The first trip to Orlando and Walt Disney World is truly an education. And as a mentor or teacher, you take on an additional responsibility of educating the first-timer. However, because you have to avoid overwhelming this person, here are some things to think about during their learning process:

• Provide any guide maps you may have to your first-timers. Let them see how the theme parks are laid out and begin building a foundation for him to understand how the theme parks can be navigated. Familiarity breeds confidence.

• The terminology and jargon for Walt Disney World is huge, so you need to limit yourself to only the vital acronyms and buzzwords, such as “FastPass” and “Extra Magic Hours.” Your may want to be careful after that. Sure some people can handle more stuff than others but try to approach this as a need to know kind of thing. For instance, you may want to stick with the word “reservation” instead of Advanced Dining Reservation or ADR (formerly Priority Seating), or make sure they get accustomed to the Ticket and Transportation Center before you start rattling off “TTC”—which can easily become mixed up with TTA (Tomorrowland Transit Authority, or what many people refer to as the PeopleMover). Maybe add a term or acronym only when you absolutely have to, otherwise confusion may reign.

The approach that I like to take is when I am asked about something and then and only then will I volunteer the use of an acronym or shortcut buzzword. That is basically on a need to know basis.

• Transportation in and around WDW can be confusing for first-timers. Try to keep it simple so they can grasp the simplest point-to-point journey and reinforce that route. Alternative ways of getting from here to there can wait.

Empowering your first-timers

At one point in the trip, you can help your first-timers feel that they have a good handle on the WDW resort and the intricacies of touring. Here is a suggestion on how to get to this point of empowerment.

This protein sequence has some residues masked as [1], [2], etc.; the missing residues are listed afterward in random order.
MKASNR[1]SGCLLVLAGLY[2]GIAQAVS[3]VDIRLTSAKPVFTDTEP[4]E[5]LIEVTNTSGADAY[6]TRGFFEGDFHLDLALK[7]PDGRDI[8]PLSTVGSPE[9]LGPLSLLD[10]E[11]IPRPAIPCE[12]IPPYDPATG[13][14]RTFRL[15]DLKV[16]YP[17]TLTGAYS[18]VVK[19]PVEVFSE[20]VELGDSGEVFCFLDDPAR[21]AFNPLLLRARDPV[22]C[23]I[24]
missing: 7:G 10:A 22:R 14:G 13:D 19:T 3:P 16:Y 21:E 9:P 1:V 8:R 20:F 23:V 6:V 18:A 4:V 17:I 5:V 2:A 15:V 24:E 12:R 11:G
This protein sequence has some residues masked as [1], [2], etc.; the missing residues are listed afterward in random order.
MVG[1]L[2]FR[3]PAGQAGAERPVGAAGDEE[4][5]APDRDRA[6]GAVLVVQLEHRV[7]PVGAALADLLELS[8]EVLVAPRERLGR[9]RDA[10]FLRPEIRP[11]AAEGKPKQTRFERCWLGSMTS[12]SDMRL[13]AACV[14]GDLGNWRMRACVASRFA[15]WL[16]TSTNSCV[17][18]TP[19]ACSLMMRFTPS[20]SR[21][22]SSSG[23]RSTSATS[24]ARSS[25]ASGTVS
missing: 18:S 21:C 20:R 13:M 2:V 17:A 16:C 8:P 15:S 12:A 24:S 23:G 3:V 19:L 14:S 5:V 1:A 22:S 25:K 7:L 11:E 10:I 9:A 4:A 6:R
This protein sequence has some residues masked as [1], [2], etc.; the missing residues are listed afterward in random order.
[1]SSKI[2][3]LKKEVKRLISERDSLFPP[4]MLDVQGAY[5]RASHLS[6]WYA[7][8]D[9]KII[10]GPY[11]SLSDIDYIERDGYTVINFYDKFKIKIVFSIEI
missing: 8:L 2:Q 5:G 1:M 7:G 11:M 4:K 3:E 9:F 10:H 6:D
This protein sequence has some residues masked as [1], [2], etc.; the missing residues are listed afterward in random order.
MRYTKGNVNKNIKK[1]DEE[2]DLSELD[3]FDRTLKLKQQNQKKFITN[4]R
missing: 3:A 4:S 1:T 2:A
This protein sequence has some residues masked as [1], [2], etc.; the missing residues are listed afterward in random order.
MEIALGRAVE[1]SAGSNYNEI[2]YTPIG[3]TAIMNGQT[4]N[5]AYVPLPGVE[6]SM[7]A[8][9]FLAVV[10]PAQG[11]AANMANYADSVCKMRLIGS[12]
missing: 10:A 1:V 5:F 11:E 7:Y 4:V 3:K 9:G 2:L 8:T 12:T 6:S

Divide the trip in half. At about the midway point, start having your first-timer make decisions. Things like, “Whaddya think we should do?” or “Any thoughts on the best way to get to...?” Will go a long way in building confidence. Imagine that your first-timers will think, “Wow, I think I'm beginning to get the hang of this!” Just like drivers often remember their way better than their passengers, someone who has to navigate must think about where they are going or what they are doing.

Remember that this is their first time and your nth time. Allowing them to make decisions or asking them questions they can answer can make them realize that how far they have come. Now shouldn't a good teacher do this with a student?

My friend Amy tried a unique approach when she took her sister Heidi on her initial trip. Towards the end of their trip they planned to tour Epcot. Amy, the WDW veteran, suggested that they split up for a few hours and tour the park solo, with Heidi only a cell phone call away if necessary. This idea really helped Heidi realize that she had grown comfortable enough with Epcot to tour around it by herself, although it had seemed so huge early on in the trip. In this way, Amy was preparing Heidi for a future trip without Amy.

Making it positive

So, yes, while it can be fun taking someone on their first visit to Walt Disney World we must all recognize that it is our responsibility to help our first-timers gently ease into all the intricacies of the resort.

The biggest challenge is preventing them from become overwhelmed with everything. We don't want them to remember everything about the resort. All we want them to do is to...

...Remember the Magic!

Next Time: Extra Magic Hours

You've heard of Extra Magic Hours. I'll explain them and give you my thoughts on this resort guest perk and how to make them work for you.


Thoughts, questions, or comments? Contact Mike here.


ABOUT THE AUTHOR

Mike Scopa first visited Walt Disney World almost 30 years ago. Planning a trip was simple back in the 1970s, with only the Magic Kingdom and a few Disney-owned resorts in Orlando.

Over the past 11 years, Mike has been perfecting his WDW trip-planning skills as he has hosted chats and bulletin boards about Disney for a Fortune 100 company.

Mike brings his experience to MousePlanet in a series of lessons to help you with all the phases of planning a WDW trip.

Mike pays special attention to all the details that ensure your family has the best possible time at the Happiest Place on Earth.

You can contact Mike here.

OTHER LINKS

Here are trip reports that Mike has written that are part of MousePlanet's archives:

Michael Scopa -- August 1999 -- Walt Disney World (CSR)

Michael J. Scopa -- July 1997 -- Walt Disney World (WL/CBR)

Mike Scopa -- July 1994 -- Walt Disney World (WL / CBR)

Also, don't miss Lani Teshima's column, “The Trip Planner” for more travel planning information.

Get the latest info about the resort at “Park Update: Walt Disney World.”